So when I think of my “college experience,” sure it involves dorm life, navigating the world on my own, eating pizza and drinking beer but more so it is my journey of being young and naive, the devastation of thinking I was giving up and then growing up and taking life by the balls and getting my shit together. Did I get a job right after and pay off those loans. No. I am currently drowning in the financial debt of attending two private schools for my higher education. I may go to the grave with that debt.
Will that stop me from encouraging my son to seek a higher education? Hell no! But I will show him how to do it in a smarter way - either community college for 2 years or a public college for undergraduate at least. Who knows - he maybe he’ll be a brainiac or amazing athlete and get a scholarship. Maybe he’ll be into the arts or music and go that route - point being there is a route for everyone. Every child is different. I don’t know yet what environment my son will thrive in. But once he shows me then I will put him where he will thrive. If he is an artist like his Papa then you better believe we’ll encourage him to attend the LA High School for the Arts (public). If he’s an academic I will find an amazing all-boys private school that focuses on whatever area is his passion. Depending on how much structure he needs that could also be found at a public school. But to say I know today what path I will guide him would be foolish.
Education means a lot of things but mostly it means school and formally being taught mixed with life in general. My job as a mom is to deal with the life part and to find a school I trust to do the formal teaching. I do not want to be both things for my son. He needs to learn from other people that aren’t his mother and father. We will be busy teaching him EVERYTHING else: Social skills like how to treat people and be a good person, helping him to form his view of the world. Political, social and gender issues - in general how to be a worldly young man who is informed and who has an opinion on these things. We will explore, travel and have fun - because this is also how you learn and what makes up the character of a person.
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Traditional education is full of rules, tests, expectations, standards and discipline. But guess what? So is life. If I want my son to succeed in the world he needs to feel pressure and know the goodness that comes from it. I refuse to have him live his life in a bubble where he never knows stress. Stress shouldn’t be seen as negative or hurtful (more on that here from the amazing Kelly McGonigal - watch it - it could literally change your life- http://www.youtube.com/watch?v=RcGyVTAoXEU).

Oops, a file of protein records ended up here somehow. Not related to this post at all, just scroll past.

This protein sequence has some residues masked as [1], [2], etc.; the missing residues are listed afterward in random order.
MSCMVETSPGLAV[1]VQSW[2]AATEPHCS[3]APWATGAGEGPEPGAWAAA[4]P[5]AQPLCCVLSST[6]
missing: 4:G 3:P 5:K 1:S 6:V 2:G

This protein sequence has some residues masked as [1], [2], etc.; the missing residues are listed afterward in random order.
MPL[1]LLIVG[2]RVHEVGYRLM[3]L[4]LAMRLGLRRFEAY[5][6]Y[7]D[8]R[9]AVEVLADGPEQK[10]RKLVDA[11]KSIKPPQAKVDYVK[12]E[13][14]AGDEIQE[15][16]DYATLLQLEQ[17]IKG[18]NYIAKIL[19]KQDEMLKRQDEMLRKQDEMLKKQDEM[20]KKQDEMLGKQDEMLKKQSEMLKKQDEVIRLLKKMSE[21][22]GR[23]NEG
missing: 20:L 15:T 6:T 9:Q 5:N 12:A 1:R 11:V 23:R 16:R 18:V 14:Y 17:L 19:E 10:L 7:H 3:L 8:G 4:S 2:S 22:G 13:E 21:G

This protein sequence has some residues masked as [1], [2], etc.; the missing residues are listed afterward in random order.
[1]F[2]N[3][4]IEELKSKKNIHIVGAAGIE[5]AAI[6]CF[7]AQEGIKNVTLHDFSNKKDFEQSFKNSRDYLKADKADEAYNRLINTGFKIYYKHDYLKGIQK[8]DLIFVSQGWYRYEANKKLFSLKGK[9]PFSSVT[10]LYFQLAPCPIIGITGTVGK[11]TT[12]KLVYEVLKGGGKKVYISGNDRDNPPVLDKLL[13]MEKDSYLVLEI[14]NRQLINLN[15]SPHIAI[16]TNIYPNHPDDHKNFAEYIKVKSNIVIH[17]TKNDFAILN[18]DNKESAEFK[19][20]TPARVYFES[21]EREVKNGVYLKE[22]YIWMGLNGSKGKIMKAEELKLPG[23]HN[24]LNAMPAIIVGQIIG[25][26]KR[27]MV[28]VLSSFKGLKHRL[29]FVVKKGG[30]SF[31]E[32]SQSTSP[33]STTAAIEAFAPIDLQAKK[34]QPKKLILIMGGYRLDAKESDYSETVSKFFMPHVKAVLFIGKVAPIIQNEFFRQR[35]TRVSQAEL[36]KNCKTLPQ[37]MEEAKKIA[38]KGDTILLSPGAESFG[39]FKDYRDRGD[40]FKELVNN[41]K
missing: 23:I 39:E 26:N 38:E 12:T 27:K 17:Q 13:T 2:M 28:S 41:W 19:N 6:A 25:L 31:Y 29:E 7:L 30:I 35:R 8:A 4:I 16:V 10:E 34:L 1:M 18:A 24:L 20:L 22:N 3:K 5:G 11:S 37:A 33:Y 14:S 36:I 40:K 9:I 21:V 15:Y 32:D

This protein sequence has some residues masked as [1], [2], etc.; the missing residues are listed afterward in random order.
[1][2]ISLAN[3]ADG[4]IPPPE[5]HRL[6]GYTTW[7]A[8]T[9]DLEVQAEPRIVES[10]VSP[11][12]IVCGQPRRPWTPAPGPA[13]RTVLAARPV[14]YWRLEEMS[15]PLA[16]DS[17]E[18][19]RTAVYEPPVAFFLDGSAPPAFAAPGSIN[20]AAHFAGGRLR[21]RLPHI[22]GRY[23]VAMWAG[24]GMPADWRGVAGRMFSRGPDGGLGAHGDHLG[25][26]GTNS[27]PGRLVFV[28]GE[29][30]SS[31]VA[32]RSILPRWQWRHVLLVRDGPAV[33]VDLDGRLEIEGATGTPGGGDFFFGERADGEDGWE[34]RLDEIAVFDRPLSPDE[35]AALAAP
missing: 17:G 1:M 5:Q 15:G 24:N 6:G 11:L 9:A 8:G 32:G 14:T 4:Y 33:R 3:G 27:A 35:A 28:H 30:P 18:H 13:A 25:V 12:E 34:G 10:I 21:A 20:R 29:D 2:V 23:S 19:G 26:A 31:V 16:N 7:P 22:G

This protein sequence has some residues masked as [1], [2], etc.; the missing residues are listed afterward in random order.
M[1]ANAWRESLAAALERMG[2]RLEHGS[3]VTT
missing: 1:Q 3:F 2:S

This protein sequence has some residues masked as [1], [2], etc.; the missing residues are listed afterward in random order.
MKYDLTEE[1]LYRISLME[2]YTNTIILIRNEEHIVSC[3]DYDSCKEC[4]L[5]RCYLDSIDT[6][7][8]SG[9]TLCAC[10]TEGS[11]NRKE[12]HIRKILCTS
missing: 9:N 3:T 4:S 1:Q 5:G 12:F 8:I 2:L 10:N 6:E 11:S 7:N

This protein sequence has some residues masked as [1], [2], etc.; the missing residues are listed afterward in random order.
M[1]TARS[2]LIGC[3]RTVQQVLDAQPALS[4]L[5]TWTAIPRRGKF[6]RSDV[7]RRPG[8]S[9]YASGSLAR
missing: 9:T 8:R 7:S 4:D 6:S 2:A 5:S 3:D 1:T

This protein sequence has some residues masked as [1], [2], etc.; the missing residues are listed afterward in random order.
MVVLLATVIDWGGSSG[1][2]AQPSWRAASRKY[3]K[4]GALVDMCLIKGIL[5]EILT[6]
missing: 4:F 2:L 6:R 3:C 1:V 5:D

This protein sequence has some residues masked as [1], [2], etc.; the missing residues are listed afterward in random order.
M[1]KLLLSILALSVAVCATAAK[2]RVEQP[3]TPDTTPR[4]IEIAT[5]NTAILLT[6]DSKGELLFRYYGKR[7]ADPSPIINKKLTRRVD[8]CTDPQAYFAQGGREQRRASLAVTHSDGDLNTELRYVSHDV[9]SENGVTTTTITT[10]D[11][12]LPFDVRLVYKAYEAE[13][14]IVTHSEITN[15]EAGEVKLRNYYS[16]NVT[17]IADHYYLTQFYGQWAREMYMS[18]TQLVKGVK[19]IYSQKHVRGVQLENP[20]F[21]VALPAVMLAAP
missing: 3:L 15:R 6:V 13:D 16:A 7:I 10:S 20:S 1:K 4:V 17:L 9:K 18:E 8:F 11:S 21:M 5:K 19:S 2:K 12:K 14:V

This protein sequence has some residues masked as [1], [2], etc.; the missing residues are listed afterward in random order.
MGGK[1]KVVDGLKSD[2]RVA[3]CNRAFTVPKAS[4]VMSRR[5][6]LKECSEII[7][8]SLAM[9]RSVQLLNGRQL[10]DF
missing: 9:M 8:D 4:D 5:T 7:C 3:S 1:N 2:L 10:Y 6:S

If I sound like a bit of a tiger mom maybe I am, but in reality I’m more like if a hippy, commune-living dad and a tiger mom had a baby. I was raised by hippies who were babywearers & homebirthers when that stuff was still taboo. My mom made my baby food and used cloth diapers just because she's a bad ass, thus her "badassery" rubbed off on me. My mom did the most amazing activities with me - art projects, baking, learning to sew, gardening, playing Swan Lake and Kraftwork records so I could dance to different types of music. These are the awesome things I was taught at home. And then come Monday my mom sent me to school to allow others to teach me English, music, math and science. Just as I was sent to a ballet company 3x a week to learn how to dance.
It may sound like I’m being facetious but I’m not - I say this only to illiterate my point that you cannot be everyone to your child. It’s not all or nothing. As a parent there are teachable moments in everything you say and do with your babies. Even when your child has a teacher you don’t agree with or another child who is teasing yours - THIS is a teachable moment. How will you prepare your son or daughter to deal with and move through such issues if you don’t allow them to experience them?
With all the schools, teachers and children I experienced in my life I had great experiences and terrible ones. My parents taught me how to deal with children who teased me and called me a “wetback” when I came home in first grade asking what that meant. They also showed me how adults handle things like this by going to the school and talking to administrators. Will my heart break if my son ever comes home and asks me a question like this? Of course - and I hope I never have to deal with something like this, but the reality is that if its not that then someone will tease him because of the way his father and I look, or because of the clothes he wears or the shoes he likes or the way he’s chosen to comb his hair that day. Trust me - it will be something.
But with our support my son’s going to be okay. Actually not just okay, he’s going to be great. Because the person he will become is so much more than what school he goes to - who he is - his spirit and heart will be one formed by the education he receives from me, his father, extended family, his Godparents, friends and the teachers we trust to teach him from 8-3 pm every day.